Organizations must understand the challenges to successfully harnessing innovation.

Most organizations, regardless of whether they are public or private, are under continuous pressure to improve their performance. Commercial companies need to deliver returns to shareholders and fend off competitive threats by improving their products and services. Government agencies need to deliver improved services to citizens under tight budgets and limited staffing.

For executives seeking to excel in addressing these challenges, innovation is attractive as it offers the potential for their organization to continually adapt to demands and improve performance beyond what is attainable through their day-to-day business. However, achieving that is often elusive and many innovation initiatives fail to deliver on the desired outcomes due to challenges including understanding, culture, and approach.

Innovation is not well understood. A successful program needs to establish what innovation is and why

3 Types of Innovation illustration innovation is important to the organization. Common misconceptions include regarding innovation as synonymous with invention or prioritizing radical innovations – which are often riskier and take longer to realize – over transformative or incremental ones. This can cause smaller, easier-to-adopt good ideas to become overshadowed by the sexy, audacious proposition. Establishing a clear, rigorous, and transparent evaluation process helps identify the value to the organization of different types of innovation and create a balanced pipeline delivering short, medium, and longer-term benefits.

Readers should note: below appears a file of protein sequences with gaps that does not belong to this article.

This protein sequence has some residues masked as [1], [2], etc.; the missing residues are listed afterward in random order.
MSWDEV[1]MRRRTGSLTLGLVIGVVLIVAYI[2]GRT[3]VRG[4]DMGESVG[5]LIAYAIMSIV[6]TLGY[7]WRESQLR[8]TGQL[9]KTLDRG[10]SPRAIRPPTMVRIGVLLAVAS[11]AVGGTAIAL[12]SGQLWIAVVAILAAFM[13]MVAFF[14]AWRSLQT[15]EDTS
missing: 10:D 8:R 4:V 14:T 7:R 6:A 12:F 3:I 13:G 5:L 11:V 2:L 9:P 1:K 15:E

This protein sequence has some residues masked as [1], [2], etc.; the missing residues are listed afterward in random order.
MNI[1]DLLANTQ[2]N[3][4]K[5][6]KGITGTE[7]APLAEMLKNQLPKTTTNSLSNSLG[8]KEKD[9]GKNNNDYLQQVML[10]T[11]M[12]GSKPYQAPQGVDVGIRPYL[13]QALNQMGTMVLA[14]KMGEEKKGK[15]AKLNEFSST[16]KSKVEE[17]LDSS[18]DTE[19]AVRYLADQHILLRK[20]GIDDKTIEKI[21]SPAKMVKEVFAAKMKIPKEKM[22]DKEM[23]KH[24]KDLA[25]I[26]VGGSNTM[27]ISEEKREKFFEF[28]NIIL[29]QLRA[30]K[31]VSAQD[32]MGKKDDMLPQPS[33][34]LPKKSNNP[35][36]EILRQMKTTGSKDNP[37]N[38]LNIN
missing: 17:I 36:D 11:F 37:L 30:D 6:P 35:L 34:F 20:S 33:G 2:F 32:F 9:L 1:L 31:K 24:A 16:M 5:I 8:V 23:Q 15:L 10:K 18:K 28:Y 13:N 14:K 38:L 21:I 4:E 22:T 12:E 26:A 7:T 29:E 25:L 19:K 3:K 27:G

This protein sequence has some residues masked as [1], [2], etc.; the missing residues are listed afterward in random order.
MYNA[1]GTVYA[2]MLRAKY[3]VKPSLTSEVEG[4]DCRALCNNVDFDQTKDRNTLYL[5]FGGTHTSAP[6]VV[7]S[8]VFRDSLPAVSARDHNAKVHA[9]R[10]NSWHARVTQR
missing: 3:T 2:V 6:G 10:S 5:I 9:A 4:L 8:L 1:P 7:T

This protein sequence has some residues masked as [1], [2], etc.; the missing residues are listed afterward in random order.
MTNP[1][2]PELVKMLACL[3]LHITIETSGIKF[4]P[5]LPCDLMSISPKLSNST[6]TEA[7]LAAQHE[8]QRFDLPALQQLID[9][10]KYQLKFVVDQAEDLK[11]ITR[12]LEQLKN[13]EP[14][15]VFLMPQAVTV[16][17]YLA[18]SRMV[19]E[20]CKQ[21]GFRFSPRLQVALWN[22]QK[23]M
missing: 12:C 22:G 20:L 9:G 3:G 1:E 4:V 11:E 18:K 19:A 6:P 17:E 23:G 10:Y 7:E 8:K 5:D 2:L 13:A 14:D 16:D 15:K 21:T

Culture is a major barrier to harnessing innovation.
Most organizations operate based on well-defined processes and management focused on providing consistency and stability. Innovation is to some degree disruptive, which unless carefully managed can cause conflict between the operating business and the innovation program. A realistic understanding of cultural challenges aids in the design of an effective innovation program, including aligning innovation with strategic goals of business or functional units, engaging them as an integral part of program, and by providing appropriate incentives for participation.

Innovation isn’t centralized. While establishing leadership, facilities, and assigning resources to innovation is a popular approach, it can fail to reach the full community of potential innovators. A dedicated innovation group risks become a silo that sees itself as the sole source of ideas rather than seeking them. Good ideas can arise from anyone, anywhere in the organization, and an effective innovation program will foster and mentor innovation across the organization.

RG’s innovation methodology provides a pragmatic, structured approach to understanding these challenges and harnessing innovation aligned with the strategic goals of an organization.

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